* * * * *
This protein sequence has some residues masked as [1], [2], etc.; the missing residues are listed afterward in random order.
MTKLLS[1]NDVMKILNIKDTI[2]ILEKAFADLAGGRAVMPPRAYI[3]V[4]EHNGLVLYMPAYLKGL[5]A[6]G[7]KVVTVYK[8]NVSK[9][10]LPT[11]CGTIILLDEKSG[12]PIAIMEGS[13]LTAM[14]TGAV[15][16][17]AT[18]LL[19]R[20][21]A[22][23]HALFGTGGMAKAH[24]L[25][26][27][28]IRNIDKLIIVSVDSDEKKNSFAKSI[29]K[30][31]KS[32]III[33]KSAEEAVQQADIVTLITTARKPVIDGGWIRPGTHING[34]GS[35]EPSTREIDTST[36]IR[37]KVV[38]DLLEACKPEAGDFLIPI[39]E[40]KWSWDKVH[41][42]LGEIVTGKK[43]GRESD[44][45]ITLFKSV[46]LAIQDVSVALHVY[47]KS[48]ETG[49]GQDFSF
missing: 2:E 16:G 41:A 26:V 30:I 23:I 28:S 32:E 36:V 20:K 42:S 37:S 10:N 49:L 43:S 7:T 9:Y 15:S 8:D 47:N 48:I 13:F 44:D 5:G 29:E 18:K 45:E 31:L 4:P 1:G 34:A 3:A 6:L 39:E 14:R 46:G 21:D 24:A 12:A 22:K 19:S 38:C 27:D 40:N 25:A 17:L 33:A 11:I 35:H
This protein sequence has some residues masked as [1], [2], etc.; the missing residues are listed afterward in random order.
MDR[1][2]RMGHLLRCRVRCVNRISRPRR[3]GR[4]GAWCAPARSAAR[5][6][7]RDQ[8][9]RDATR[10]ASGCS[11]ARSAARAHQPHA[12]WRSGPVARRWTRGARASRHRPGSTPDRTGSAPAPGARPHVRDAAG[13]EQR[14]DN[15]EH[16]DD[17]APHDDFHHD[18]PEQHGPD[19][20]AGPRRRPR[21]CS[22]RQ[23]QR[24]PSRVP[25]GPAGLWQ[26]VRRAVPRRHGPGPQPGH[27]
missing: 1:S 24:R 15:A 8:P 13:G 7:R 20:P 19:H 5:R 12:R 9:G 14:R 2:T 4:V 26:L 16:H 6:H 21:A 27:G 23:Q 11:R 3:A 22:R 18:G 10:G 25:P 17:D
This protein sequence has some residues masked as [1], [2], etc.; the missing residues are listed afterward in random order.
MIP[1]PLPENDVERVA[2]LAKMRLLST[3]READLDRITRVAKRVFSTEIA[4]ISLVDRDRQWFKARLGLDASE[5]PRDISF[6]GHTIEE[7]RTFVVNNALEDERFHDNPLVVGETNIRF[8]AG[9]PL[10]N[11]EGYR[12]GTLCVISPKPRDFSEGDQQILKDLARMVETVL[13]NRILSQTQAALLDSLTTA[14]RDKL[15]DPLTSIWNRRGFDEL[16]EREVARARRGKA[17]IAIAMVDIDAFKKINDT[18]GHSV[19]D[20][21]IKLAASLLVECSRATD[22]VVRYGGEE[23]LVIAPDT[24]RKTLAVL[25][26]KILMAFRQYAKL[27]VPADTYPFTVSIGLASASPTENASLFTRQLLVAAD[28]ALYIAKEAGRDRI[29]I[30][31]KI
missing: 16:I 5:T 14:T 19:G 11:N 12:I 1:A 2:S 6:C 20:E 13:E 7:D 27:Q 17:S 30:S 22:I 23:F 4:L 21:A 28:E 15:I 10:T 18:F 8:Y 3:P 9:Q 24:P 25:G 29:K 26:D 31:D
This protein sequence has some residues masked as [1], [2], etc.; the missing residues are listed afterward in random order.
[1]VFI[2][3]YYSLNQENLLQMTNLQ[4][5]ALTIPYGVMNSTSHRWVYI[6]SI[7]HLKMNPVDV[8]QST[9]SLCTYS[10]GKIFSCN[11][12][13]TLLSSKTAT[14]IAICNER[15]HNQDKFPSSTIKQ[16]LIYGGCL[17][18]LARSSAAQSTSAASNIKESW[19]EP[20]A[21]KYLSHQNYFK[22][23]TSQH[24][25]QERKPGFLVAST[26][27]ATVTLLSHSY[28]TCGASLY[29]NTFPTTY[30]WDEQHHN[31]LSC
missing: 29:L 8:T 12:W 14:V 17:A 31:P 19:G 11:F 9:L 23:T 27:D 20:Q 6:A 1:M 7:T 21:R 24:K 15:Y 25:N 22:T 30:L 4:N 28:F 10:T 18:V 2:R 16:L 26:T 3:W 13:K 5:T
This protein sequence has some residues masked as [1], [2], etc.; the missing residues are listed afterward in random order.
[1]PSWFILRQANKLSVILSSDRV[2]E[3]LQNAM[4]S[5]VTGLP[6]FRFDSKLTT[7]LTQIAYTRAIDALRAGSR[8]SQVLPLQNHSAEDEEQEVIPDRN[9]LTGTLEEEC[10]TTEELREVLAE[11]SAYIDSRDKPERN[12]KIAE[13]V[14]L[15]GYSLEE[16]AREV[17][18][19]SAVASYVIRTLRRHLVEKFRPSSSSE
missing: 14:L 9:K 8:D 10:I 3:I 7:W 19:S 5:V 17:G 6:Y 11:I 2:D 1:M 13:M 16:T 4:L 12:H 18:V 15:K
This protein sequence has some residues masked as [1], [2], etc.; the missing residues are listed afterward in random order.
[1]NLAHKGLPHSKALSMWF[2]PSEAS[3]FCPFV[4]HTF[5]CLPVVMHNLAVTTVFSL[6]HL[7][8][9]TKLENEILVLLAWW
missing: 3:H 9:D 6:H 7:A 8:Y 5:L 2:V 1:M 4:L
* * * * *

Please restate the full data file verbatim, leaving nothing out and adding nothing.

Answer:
This protein sequence has some residues masked as [1], [2], etc.; the missing residues are listed afterward in random order.
MTKLLS[1]NDVMKILNIKDTI[2]ILEKAFADLAGGRAVMPPRAYI[3]V[4]EHNGLVLYMPAYLKGL[5]A[6]G[7]KVVTVYK[8]NVSK[9][10]LPT[11]CGTIILLDEKSG[12]PIAIMEGS[13]LTAM[14]TGAV[15][16][17]AT[18]LL[19]R[20][21]A[22][23]HALFGTGGMAKAH[24]L[25][26][27][28]IRNIDKLIIVSVDSDEKKNSFAKSI[29]K[30][31]KS[32]III[33]KSAEEAVQQADIVTLITTARKPVIDGGWIRPGTHING[34]GS[35]EPSTREIDTST[36]IR[37]KVV[38]DLLEACKPEAGDFLIPI[39]E[40]KWSWDKVH[41][42]LGEIVTGKK[43]GRESD[44][45]ITLFKSV[46]LAIQDVSVALHVY[47]KS[48]ETG[49]GQDFSF
missing: 2:E 16:G 41:A 26:V 30:I 23:I 28:S 32:E 36:V 20:K 42:S 37:S 10:N 49:L 43:S 7:T 9:Y 15:S 8:D 47:N 48:I 13:F 44:D 5:G 29:E 18:K 45:E 31:L 4:P 1:G 34:A 3:A 6:L 39:E 14:R 46:G 21:D 24:A 12:A 22:K 19:S 38:C 27:D 40:N 25:A 17:L 33:A 11:I 35:H
This protein sequence has some residues masked as [1], [2], etc.; the missing residues are listed afterward in random order.
MDR[1][2]RMGHLLRCRVRCVNRISRPRR[3]GR[4]GAWCAPARSAAR[5][6][7]RDQ[8][9]RDATR[10]ASGCS[11]ARSAARAHQPHA[12]WRSGPVARRWTRGARASRHRPGSTPDRTGSAPAPGARPHVRDAAG[13]EQR[14]DN[15]EH[16]DD[17]APHDDFHHD[18]PEQHGPD[19][20]AGPRRRPR[21]CS[22]RQ[23]QR[24]PSRVP[25]GPAGLWQ[26]VRRAVPRRHGPGPQPGH[27]
missing: 1:S 24:R 15:A 8:P 13:G 7:R 20:P 19:H 5:R 12:R 9:G 14:R 2:T 4:V 26:L 16:H 6:H 21:A 27:G 23:Q 11:R 3:A 22:R 18:G 10:G 25:P 17:D
This protein sequence has some residues masked as [1], [2], etc.; the missing residues are listed afterward in random order.
MIP[1]PLPENDVERVA[2]LAKMRLLST[3]READLDRITRVAKRVFSTEIA[4]ISLVDRDRQWFKARLGLDASE[5]PRDISF[6]GHTIEE[7]RTFVVNNALEDERFHDNPLVVGETNIRF[8]AG[9]PL[10]N[11]EGYR[12]GTLCVISPKPRDFSEGDQQILKDLARMVETVL[13]NRILSQTQAALLDSLTTA[14]RDKL[15]DPLTSIWNRRGFDEL[16]EREVARARRGKA[17]IAIAMVDIDAFKKINDT[18]GHSV[19]D[20][21]IKLAASLLVECSRATD[22]VVRYGGEE[23]LVIAPDT[24]RKTLAVL[25][26]KILMAFRQYAKL[27]VPADTYPFTVSIGLASASPTENASLFTRQLLVAAD[28]ALYIAKEAGRDRI[29]I[30][31]KI
missing: 16:I 5:T 14:T 19:G 11:N 12:I 1:A 2:S 6:C 20:E 13:E 7:D 27:Q 17:S 30:S 22:I 23:F 4:L 21:A 28:E 15:I 10:T 18:F 8:Y 3:P 9:Q 24:P 25:G 29:K 26:D 31:D
This protein sequence has some residues masked as [1], [2], etc.; the missing residues are listed afterward in random order.
[1]VFI[2][3]YYSLNQENLLQMTNLQ[4][5]ALTIPYGVMNSTSHRWVYI[6]SI[7]HLKMNPVDV[8]QST[9]SLCTYS[10]GKIFSCN[11][12][13]TLLSSKTAT[14]IAICNER[15]HNQDKFPSSTIKQ[16]LIYGGCL[17][18]LARSSAAQSTSAASNIKESW[19]EP[20]A[21]KYLSHQNYFK[22][23]TSQH[24][25]QERKPGFLVAST[26][27]ATVTLLSHSY[28]TCGASLY[29]NTFPTTY[30]WDEQHHN[31]LSC
missing: 29:L 8:T 12:W 14:V 17:A 31:P 19:G 11:F 9:L 23:T 27:D 20:Q 6:A 1:M 7:T 21:R 24:K 15:Y 25:N 22:T 30:L 4:N 28:F 10:T 18:V 2:R 16:L 26:T 3:W 13:K 5:T
This protein sequence has some residues masked as [1], [2], etc.; the missing residues are listed afterward in random order.
[1]PSWFILRQANKLSVILSSDRV[2]E[3]LQNAM[4]S[5]VTGLP[6]FRFDSKLTT[7]LTQIAYTRAIDALRAGSR[8]SQVLPLQNHSAEDEEQEVIPDRN[9]LTGTLEEEC[10]TTEELREVLAE[11]SAYIDSRDKPERN[12]KIAE[13]V[14]L[15]GYSLEE[16]AREV[17][18][19]SAVASYVIRTLRRHLVEKFRPSSSSE
missing: 14:L 9:K 8:D 10:I 3:I 7:W 19:S 5:V 17:G 6:Y 11:I 2:D 1:M 13:M 16:T 4:L 12:H 18:V 15:K
This protein sequence has some residues masked as [1], [2], etc.; the missing residues are listed afterward in random order.
[1]NLAHKGLPHSKALSMWF[2]PSEAS[3]FCPFV[4]HTF[5]CLPVVMHNLAVTTVFSL[6]HL[7][8][9]TKLENEILVLLAWW
missing: 3:H 9:D 6:H 7:A 8:Y 5:L 2:V 1:M 4:L